Georgia deputy commissioner for international trade visits THINC
Published 6:05 pm Tuesday, December 18, 2018
On Dec. 12, Mary Waters, the Deputy Commissioner of International Trade for the Georgia Department of Economic Development, visited THINC College & Career Academy in LaGrange. Waters oversees the state’s International Trade program which provides services that contribute to the expansion of Georgia’s exports, the creation and retention of jobs attributable to exports and the continued internationalization of Georgia’s economy. The state’s international trade program assists companies with exporting and matches Georgia suppliers with international buyers.
During her visit to THINC, Waters received a tour of the school and heard about the international business pathway, which started at THINC this year and is the first of its kind in the state. She also spoke with a group of local business and economic development representatives from Kia Motor Manufacturing Company, Sewon America, Georgia Power and The City of West Point — as well as THINC students.
THINC CEO Kathy Carlisle explained that “developing an understanding of the global market and our world, but also having a familiarity with local businesses is key for our students. The international business pathway has been an important step in ensuring our students are ‘engaged locally, connected globally,’ which is one of our main areas of focus.”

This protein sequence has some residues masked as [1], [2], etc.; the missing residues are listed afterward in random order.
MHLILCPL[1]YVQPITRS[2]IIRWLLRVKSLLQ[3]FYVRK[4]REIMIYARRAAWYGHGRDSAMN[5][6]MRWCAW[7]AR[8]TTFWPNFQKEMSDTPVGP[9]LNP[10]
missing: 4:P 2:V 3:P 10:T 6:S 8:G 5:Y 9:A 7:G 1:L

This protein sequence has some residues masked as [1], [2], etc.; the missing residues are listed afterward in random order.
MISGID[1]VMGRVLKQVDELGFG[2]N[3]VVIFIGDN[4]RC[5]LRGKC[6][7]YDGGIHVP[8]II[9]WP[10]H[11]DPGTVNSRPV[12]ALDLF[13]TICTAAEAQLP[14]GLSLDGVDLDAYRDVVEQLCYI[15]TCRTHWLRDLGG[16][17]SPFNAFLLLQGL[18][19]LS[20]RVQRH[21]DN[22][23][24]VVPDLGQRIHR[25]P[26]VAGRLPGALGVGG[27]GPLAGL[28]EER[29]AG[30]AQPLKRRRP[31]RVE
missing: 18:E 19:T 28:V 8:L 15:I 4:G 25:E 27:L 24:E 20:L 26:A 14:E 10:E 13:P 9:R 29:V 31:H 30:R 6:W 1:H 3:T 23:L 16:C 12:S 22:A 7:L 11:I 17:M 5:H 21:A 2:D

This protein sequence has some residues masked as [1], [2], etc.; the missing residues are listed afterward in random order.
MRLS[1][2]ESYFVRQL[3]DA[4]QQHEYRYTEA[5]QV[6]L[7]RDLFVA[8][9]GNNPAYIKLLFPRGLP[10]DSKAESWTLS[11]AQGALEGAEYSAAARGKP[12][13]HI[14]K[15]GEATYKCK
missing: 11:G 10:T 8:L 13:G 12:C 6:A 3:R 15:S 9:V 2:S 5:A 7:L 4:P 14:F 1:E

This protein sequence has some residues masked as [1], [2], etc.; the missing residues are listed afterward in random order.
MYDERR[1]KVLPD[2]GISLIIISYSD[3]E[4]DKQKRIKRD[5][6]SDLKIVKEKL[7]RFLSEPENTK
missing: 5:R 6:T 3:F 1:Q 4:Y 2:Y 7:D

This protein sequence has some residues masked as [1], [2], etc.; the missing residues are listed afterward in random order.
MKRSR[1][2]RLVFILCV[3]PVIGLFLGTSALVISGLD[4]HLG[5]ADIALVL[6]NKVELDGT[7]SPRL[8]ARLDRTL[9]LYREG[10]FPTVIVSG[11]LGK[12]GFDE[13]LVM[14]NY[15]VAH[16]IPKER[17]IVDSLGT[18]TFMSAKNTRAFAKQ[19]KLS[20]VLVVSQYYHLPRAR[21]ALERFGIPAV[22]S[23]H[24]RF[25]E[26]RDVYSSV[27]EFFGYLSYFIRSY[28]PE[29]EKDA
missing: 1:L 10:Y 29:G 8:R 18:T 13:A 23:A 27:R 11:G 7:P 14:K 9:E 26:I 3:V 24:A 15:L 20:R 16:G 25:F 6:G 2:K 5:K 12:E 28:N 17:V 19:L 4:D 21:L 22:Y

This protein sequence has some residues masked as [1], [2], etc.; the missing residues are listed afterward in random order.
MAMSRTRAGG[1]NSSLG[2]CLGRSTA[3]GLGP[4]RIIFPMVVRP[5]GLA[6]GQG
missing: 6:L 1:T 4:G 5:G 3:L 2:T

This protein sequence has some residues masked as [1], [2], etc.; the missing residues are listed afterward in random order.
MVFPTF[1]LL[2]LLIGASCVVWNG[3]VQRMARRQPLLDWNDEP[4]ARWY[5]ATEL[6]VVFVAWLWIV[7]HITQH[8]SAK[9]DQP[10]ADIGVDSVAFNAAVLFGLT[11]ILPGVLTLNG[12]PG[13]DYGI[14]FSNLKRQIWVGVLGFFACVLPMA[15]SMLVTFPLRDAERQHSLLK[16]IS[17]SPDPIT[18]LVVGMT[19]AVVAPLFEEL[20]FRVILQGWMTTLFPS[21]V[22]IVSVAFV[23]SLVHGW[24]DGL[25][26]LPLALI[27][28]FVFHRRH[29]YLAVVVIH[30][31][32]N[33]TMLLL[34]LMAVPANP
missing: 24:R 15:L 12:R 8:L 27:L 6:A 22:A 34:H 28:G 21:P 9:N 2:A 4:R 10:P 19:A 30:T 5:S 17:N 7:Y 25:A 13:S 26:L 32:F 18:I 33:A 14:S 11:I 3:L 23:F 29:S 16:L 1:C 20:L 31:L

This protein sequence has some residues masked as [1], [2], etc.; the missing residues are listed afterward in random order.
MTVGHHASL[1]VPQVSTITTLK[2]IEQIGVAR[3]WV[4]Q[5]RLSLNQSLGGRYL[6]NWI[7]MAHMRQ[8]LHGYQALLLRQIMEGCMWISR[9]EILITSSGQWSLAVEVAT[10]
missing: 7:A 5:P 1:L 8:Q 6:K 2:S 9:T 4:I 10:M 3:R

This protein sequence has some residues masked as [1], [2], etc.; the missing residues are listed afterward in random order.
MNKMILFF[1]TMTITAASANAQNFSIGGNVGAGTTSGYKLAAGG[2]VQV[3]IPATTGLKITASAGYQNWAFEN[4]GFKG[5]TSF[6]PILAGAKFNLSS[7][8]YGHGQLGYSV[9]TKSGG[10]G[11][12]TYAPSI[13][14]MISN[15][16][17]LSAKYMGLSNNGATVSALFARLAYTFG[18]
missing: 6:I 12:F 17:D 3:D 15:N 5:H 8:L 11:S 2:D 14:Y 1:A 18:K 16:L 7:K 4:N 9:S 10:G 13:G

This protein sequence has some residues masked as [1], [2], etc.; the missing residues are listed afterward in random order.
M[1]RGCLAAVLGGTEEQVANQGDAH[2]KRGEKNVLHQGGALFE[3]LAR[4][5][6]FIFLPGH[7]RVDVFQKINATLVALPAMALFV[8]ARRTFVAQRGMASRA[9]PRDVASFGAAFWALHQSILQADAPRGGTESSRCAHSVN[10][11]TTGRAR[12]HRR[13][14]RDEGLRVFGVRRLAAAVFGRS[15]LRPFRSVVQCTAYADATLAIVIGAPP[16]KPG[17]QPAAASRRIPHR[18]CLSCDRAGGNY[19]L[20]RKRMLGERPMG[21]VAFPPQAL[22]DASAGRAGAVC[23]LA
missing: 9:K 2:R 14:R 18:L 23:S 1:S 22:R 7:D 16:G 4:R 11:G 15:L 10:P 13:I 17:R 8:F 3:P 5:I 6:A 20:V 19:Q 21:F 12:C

Also, this week, THINC’s international business instructor Frederick Neubert met with the International Business advisory committee to provide an update on the new program, which includes the following courses: introduction to international business, global awareness and cultural competency and international business concepts. The career pathway started this school year and was developed by THINC in coordination with representatives from LaGrange College’s international business program and local businesses. While THINC is the only high school in the state to offer international business, the curriculum is now available to all schools in Georgia.
During the status update, Neubert highlighted some of the main components of the program. As with other THINC courses, project-based learning is an important focus. For the international businesses courses, students are broken into teams to develop their own companies, using an online business simulation package. In the simulation, students are required to sell bikes in four regions — Asia, Africa, Europe and North America. A balanced scorecard is utilized to determine the ranking of each company compared to those in other classes. The students recently presented their companies to professors at LaGrange College.
As part of the international business program, students are offered the opportunity to earn the Six Sigma White Belt certification (at no cost to them). Currently, 63 percent of the students have completed the certification, which is the first level in the Six Sigma methodology used to improve business processes through statistical analysis.
“Our goal is to prepare our students with critical thinking skills and help the students quickly contribute to their new employer’s organization in innovative ways,” Neubert said.
Future plans for the international business pathway include a possible educational tour to Eastern Europe for spring 2020.